Motherhood – all love begins and ends there. Robert Browning
Do you see this darling, precious woman? She will be celebrating a major milestone in a few weeks. I came to know Mother D about 20 years ago in my church. We refer to all of the ladies who are wise and are of age (starting around 70) as Mother. It is an endearing and respectful term, although some only see the title applicable for someone who is old - it is much more than that. When you think of someone who truly embodies the spirit of a mother, whether they have had children or not, it is an image of a nurturer and encourager. This is what I receive from this wise lady.
Our relationship started in Sunday School. We were both members of the women’s class and even though we were 40+ years apart in age, I would always look forward to whatever contribution she made to the discussion. She has never been an old lady. Even at a mature age, she could out walk you on the walking trail because she regularly walked 3 miles. She was also not intimidated by computers. She enjoyed taking a computer classes so she could stay up to speed on technology.
The fellas love and respect her. During the early part of our worship service, we stand while singing the opening songs (praise and worship or devotions depending on what phrase is familiar to you). This was before we had a children’s church or a nursery, so the fellas sat with me. As you can imagine, those little legs kept trying to get to the pew after every song. “Can we sit now?” My response was “Do you see Mother D standing? When she sits down, you can sit down.” Out of sheer deductive reasoning (I believe my little legs can stand as long as she is standing) helped them foster this church discipline. We only had to have that conversation once.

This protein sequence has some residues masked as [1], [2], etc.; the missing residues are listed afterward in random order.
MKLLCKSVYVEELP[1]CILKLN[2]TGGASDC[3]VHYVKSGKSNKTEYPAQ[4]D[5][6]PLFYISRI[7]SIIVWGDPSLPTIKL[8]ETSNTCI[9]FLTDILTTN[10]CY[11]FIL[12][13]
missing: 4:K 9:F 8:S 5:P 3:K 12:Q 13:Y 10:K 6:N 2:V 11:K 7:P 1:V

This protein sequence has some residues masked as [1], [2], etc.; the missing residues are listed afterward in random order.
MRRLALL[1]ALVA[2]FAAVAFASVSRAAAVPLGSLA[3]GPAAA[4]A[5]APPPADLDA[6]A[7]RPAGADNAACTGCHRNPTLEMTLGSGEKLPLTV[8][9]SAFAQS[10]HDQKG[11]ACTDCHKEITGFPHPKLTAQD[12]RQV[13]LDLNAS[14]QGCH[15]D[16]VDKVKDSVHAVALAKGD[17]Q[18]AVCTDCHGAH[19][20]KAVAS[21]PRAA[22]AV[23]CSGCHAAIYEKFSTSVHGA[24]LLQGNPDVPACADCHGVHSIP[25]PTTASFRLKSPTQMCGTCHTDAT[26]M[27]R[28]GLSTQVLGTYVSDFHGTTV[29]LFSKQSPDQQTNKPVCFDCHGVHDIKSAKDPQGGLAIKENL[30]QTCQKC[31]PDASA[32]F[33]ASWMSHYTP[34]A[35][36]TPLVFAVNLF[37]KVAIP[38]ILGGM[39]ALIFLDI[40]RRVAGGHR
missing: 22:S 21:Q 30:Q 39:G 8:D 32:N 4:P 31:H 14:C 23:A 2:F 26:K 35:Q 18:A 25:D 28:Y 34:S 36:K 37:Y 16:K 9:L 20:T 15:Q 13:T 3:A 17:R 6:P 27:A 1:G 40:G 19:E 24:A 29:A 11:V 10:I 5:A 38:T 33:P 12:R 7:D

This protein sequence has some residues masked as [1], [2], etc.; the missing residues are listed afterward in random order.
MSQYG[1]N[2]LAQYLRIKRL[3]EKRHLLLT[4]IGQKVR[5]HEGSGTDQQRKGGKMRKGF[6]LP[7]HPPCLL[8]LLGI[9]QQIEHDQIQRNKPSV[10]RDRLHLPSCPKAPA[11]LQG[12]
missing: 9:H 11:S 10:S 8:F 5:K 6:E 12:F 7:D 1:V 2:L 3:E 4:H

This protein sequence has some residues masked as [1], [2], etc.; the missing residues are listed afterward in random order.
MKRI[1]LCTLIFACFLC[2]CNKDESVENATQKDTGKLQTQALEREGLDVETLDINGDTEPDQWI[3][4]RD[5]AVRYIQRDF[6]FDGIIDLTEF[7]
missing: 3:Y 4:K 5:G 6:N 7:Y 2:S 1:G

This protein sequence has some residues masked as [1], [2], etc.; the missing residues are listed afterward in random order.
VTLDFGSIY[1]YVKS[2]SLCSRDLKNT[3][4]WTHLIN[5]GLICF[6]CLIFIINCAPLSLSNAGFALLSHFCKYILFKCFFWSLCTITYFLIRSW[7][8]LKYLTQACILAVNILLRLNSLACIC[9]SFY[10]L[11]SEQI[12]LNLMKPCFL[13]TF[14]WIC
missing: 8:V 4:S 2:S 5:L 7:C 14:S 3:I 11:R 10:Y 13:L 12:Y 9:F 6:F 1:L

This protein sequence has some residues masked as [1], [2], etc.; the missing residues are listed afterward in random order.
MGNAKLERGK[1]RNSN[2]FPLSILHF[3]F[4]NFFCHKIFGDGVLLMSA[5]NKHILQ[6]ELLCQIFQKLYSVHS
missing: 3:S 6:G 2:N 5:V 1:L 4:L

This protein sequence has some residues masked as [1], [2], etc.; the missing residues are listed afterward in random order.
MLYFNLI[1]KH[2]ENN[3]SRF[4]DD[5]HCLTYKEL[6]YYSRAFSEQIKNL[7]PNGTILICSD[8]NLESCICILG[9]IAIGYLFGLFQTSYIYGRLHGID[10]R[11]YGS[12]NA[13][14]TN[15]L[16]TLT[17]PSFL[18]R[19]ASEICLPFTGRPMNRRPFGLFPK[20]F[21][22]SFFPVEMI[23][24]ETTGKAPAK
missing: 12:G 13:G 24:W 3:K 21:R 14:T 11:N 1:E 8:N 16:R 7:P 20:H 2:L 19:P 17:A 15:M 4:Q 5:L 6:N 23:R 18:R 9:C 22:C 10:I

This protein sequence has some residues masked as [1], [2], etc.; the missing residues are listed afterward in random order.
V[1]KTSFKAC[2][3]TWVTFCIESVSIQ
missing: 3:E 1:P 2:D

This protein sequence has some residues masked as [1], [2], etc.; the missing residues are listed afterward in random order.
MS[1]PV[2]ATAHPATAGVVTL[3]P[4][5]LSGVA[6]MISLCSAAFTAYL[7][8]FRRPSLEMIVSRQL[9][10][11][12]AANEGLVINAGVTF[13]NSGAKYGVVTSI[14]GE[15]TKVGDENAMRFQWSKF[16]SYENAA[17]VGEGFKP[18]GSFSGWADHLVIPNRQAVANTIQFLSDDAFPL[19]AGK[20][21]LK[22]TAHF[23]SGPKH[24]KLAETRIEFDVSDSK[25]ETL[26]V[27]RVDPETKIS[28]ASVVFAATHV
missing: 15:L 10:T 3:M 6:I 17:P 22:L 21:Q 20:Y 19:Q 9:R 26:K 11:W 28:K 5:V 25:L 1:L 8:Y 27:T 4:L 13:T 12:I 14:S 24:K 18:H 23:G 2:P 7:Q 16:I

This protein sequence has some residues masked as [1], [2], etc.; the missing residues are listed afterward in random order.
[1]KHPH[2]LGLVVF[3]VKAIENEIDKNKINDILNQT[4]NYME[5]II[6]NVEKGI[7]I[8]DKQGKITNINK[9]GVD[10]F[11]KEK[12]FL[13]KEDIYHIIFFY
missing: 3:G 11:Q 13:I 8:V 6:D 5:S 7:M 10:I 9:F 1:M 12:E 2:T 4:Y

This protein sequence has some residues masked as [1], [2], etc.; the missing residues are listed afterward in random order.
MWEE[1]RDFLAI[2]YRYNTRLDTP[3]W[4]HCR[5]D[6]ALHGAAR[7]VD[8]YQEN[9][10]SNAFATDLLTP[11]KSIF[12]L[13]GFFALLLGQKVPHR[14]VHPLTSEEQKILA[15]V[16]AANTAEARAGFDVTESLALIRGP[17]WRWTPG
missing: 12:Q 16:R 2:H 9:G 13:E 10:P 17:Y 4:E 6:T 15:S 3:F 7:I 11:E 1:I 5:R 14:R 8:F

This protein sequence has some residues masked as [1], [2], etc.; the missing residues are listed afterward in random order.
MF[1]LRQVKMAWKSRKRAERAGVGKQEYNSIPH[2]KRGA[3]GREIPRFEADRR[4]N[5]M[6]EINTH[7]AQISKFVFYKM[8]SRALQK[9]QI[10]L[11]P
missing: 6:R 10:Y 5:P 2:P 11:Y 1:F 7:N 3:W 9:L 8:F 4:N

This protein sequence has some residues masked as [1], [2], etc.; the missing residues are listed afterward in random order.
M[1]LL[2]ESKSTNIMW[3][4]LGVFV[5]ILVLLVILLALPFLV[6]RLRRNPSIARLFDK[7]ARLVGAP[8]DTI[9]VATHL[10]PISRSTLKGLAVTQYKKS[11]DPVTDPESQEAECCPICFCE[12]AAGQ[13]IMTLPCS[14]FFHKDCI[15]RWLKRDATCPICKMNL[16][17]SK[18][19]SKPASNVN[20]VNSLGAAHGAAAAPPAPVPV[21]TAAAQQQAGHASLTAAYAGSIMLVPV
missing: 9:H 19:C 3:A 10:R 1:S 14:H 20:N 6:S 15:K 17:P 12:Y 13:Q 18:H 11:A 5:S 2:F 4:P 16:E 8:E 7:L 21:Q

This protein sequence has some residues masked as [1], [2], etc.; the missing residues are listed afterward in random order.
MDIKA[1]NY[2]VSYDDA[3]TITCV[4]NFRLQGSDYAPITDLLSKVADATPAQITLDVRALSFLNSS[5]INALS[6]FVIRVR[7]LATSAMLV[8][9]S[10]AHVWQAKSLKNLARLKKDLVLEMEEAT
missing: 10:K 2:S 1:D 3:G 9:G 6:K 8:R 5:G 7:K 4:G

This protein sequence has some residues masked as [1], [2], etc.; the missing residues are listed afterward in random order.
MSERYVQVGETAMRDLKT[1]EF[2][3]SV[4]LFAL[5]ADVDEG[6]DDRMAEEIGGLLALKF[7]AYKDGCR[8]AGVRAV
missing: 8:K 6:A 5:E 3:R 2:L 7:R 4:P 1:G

Understanding that she was many years their senior, it didn’t take them long to understand the importance of focusing on service during the opening songs. Despite the fact that we’d run, walked and stood for hours playing sports the entire day on Saturday, out of pure pride, they weren’t going to let Mother D outlast them.
Mother D lost her mom when she was a young child. Her father never remarried to make sure “no one mistreated their children.” Children typically assume more household responsibilities in these situations, but you can tell Mother D really benefitted from this. She told such wonderful heart felt stories in class and she always gave me words of encouragement when we would greet her. “Hang in there, you are doing a great job. Look at those boys. You are doing a fine job.” These small phrases of encouragement really spoke life to me. In the early days we could only make it to church twice a month. Getting there meant not only would I get my booster of spiritual encouragement, but I would get some natural encouragement from the mothers. Women who had already raised their children and knew by faith and experience that it was really going to be alright.
In a few weeks Mother D will be a centenarian. She doesn’t make it to church as often. She lives with family a good distance away. When we do get to see her it is a treat. She is not as mobile, but she is still in her right mind and with those gentle eyes still encourages me. Happy birthday Mother D!. I count knowing you as one of my finest gifts!